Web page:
The dimension Uncertainty Avoidance refers to how a society deals with the unknowable future: should we try to control it or just let it happen? It deals with the degree to which members of a culture feel threatened by ambiguous or unknown situations and have developed beliefs and institutions to avoid them.

High uncertainty avoidance societies prefer the familiar over the unfamiliar. Knowing this, it is better for you to present as much relevant information as possible in a structured and clear way.

In contrast, people from low uncertainty avoidance cultures tend to More open to new ideas, willing to try something different, and take risks. This type of user will give you more chances to experiment with your designs, even if they are unconventional.

Long vs Short term orientation

This dimension describes how concerned a society is with its virtue.

Those with a long-term orientation make deliberate decisions about the future. As a result, detailed information and benefits that truly convince them of the long-term value of your product are required.

In lieu, those who score low in this dimension live in the here and now present moment and don’t worry too much about the future. You can pique people's interest with something they are familiar with, rather than with projections of the future. Also, make it as simple as possible for your users to take immediate action.

Indulgence vs Restraint

This dimension is defined as the extent to which people attempt to control their desires and impulses as a result of their upbringing.

People in the indulgent society are more open to recreation and leisure, as well as pursuing individual fulfillment. On the contrary, restrained cultures control how their members satisfy their needs and wants. There’s a mindset that money should be saved rather than spent. Cultures with low indulgence are unlikely to respond well to a plethora of options — this can often be perceived as frightening.

The influence of cultures on how people perceive design elements

Gaining an understanding of your target culture's values allows you to better understand how they perceive certain design elements or define an aesthetically pleasing design.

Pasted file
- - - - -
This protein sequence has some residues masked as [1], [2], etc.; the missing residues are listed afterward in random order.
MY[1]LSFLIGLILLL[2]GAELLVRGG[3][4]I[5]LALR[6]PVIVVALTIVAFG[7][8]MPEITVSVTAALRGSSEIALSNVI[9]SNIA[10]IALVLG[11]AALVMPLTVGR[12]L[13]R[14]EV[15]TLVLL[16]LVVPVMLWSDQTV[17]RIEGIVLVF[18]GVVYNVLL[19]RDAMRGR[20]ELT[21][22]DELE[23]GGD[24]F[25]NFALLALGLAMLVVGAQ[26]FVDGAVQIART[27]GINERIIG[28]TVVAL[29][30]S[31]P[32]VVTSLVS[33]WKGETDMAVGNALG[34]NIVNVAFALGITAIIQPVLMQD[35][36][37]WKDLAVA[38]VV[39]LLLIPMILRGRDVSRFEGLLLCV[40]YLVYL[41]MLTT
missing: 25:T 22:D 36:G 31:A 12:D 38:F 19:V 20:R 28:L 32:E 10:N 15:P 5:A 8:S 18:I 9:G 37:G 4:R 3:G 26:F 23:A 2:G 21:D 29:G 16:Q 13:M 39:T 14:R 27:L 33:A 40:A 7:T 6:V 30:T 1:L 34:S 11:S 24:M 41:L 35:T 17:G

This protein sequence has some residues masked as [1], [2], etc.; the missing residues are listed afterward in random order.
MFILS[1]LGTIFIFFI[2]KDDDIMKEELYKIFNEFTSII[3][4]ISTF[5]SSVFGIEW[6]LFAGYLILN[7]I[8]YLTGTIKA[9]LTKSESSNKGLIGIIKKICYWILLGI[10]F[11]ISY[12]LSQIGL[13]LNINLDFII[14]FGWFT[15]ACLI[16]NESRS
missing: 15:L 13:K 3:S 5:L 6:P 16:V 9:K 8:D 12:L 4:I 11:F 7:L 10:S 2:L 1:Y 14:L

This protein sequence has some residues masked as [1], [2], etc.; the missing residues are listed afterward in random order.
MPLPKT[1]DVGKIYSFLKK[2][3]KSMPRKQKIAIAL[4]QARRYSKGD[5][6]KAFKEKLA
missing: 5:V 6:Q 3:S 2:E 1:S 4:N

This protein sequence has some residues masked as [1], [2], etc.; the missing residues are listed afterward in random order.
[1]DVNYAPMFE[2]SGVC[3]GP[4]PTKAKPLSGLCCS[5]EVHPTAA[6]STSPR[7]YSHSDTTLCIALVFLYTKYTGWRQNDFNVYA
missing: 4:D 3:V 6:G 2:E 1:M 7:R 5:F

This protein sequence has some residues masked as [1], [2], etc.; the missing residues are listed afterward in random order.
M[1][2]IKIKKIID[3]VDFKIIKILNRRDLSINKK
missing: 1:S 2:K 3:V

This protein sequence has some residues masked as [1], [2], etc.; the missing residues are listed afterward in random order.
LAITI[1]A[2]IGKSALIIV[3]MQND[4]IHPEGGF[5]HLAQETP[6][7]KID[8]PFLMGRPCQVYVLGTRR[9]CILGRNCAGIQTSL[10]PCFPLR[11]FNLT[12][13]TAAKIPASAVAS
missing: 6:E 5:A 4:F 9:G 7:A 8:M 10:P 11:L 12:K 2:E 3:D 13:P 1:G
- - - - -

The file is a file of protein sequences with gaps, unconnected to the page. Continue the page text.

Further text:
Space What information density feels most suitable for your audience? In Japan, web pages with high information density are often considered functional and aesthetic, whereas in other countries, having adequate negative space might be preferred.

Cross-Cultural UX Design
Yahoo Japan


Cross-Cultural UX Design
Yahoo Sweden

Imagery — One simple image might be interpreted differently in different cultures. So, find out if there is any content/image/icon that should be avoided. For instance, a “thumbs up” icon can mean a lot of things.

Cross-Cultural UX Design

Color — The choice of colour is usually to represent something, and often tied to cultural and social symbolic meanings. 

Cross Cultural UX Design

McDonalds’s sign in Europe vs the rest of the world. The main colors of McDonald's are red and yellow. However, the green color was chosen to promote a more eco-friendly image in Europe.

Type — The use of different scripts generally requires the adjustment of type scales, letter spacing, and line heights.

Cross-Cultural UX Design


Cross-Cultural UX Design

You can see the difference between Japan Post’s Japanese language page & English language page.

In addition to these elements, the interfaces should provide people with familiar navigation. The more we can align our interface structures with our users' expectations, the more effective our designs will be.

Remember: Avoid stereotyping

It can be challenging to design for a global audience or multiple audiences from various cultural backgrounds, especially if you're a foreigner who is unfamiliar with that particular cultural background. These perceptions are influenced by a variety of cultural factors, which in turn affect how your users make decisions.

While this dimension scale provides a good foundation for understanding the impact of national culture on user habits, it is overwhelmingly focused on nations rather than individuals.

Remember to avoid stereotyping and to always conduct user research and testing for each of your projects.